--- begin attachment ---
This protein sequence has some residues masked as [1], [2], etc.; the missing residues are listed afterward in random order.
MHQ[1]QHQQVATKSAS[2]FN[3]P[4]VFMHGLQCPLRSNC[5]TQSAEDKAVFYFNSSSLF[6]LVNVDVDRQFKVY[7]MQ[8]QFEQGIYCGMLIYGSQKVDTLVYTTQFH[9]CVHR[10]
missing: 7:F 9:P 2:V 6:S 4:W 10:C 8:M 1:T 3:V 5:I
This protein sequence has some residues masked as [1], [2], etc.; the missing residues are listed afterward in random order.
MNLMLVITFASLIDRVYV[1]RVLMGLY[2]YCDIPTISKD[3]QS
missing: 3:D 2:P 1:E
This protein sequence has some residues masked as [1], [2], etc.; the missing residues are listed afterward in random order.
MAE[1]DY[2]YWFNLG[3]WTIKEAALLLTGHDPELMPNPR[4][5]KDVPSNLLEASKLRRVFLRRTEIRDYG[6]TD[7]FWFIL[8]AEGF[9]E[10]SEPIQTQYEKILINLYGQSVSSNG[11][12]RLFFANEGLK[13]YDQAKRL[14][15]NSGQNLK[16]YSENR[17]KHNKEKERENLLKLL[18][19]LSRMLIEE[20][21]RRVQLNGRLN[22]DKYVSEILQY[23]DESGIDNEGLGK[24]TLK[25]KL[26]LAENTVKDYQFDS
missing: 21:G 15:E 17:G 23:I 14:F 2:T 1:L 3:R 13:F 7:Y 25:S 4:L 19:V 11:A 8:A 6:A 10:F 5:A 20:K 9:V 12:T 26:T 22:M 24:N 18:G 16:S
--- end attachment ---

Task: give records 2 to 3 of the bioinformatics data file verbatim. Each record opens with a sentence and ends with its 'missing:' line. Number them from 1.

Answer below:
This protein sequence has some residues masked as [1], [2], etc.; the missing residues are listed afterward in random order.
MNLMLVITFASLIDRVYV[1]RVLMGLY[2]YCDIPTISKD[3]QS
missing: 3:D 2:P 1:E
This protein sequence has some residues masked as [1], [2], etc.; the missing residues are listed afterward in random order.
MAE[1]DY[2]YWFNLG[3]WTIKEAALLLTGHDPELMPNPR[4][5]KDVPSNLLEASKLRRVFLRRTEIRDYG[6]TD[7]FWFIL[8]AEGF[9]E[10]SEPIQTQYEKILINLYGQSVSSNG[11][12]RLFFANEGLK[13]YDQAKRL[14][15]NSGQNLK[16]YSENR[17]KHNKEKERENLLKLL[18][19]LSRMLIEE[20][21]RRVQLNGRLN[22]DKYVSEILQY[23]DESGIDNEGLGK[24]TLK[25]KL[26]LAENTVKDYQFDS
missing: 21:G 15:E 17:G 23:I 14:F 2:T 1:L 3:R 13:F 7:Y 25:S 4:L 19:V 11:A 8:A 6:A 10:F 5:A 20:K 9:V 12:T 26:T 22:M 24:N 18:G 16:S